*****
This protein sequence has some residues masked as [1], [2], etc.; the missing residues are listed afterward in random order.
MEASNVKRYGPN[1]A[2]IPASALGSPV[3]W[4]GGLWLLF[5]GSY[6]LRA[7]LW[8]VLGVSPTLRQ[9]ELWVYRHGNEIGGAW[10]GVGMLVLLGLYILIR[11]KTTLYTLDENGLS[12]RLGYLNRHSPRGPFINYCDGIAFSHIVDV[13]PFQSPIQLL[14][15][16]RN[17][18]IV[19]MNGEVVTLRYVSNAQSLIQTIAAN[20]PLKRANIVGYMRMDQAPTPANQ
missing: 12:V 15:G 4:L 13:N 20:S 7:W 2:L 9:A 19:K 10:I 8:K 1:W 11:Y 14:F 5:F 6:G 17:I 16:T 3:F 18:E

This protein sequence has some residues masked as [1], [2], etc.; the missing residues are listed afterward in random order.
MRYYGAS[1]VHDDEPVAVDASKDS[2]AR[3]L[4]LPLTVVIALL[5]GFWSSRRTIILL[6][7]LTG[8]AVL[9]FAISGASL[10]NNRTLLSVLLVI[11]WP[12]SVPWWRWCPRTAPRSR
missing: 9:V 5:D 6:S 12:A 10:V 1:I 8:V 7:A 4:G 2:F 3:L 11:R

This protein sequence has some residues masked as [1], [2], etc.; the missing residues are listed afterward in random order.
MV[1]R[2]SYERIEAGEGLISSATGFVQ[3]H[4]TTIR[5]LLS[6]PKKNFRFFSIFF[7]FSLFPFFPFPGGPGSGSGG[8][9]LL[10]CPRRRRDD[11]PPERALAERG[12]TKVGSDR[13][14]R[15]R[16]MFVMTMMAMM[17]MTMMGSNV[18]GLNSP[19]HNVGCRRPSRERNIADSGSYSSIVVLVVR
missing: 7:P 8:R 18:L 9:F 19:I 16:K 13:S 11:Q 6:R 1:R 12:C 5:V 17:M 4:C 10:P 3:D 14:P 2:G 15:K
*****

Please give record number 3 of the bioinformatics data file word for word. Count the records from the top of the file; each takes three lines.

This protein sequence has some residues masked as [1], [2], etc.; the missing residues are listed afterward in random order.
MV[1]R[2]SYERIEAGEGLISSATGFVQ[3]H[4]TTIR[5]LLS[6]PKKNFRFFSIFF[7]FSLFPFFPFPGGPGSGSGG[8][9]LL[10]CPRRRRDD[11]PPERALAERG[12]TKVGSDR[13][14]R[15]R[16]MFVMTMMAMM[17]MTMMGSNV[18]GLNSP[19]HNVGCRRPSRERNIADSGSYSSIVVLVVR
missing: 7:P 8:R 18:L 9:F 19:I 16:K 13:S 11:Q 6:R 1:R 12:C 5:V 17:M 4:C 10:P 3:D 14:P 2:G 15:K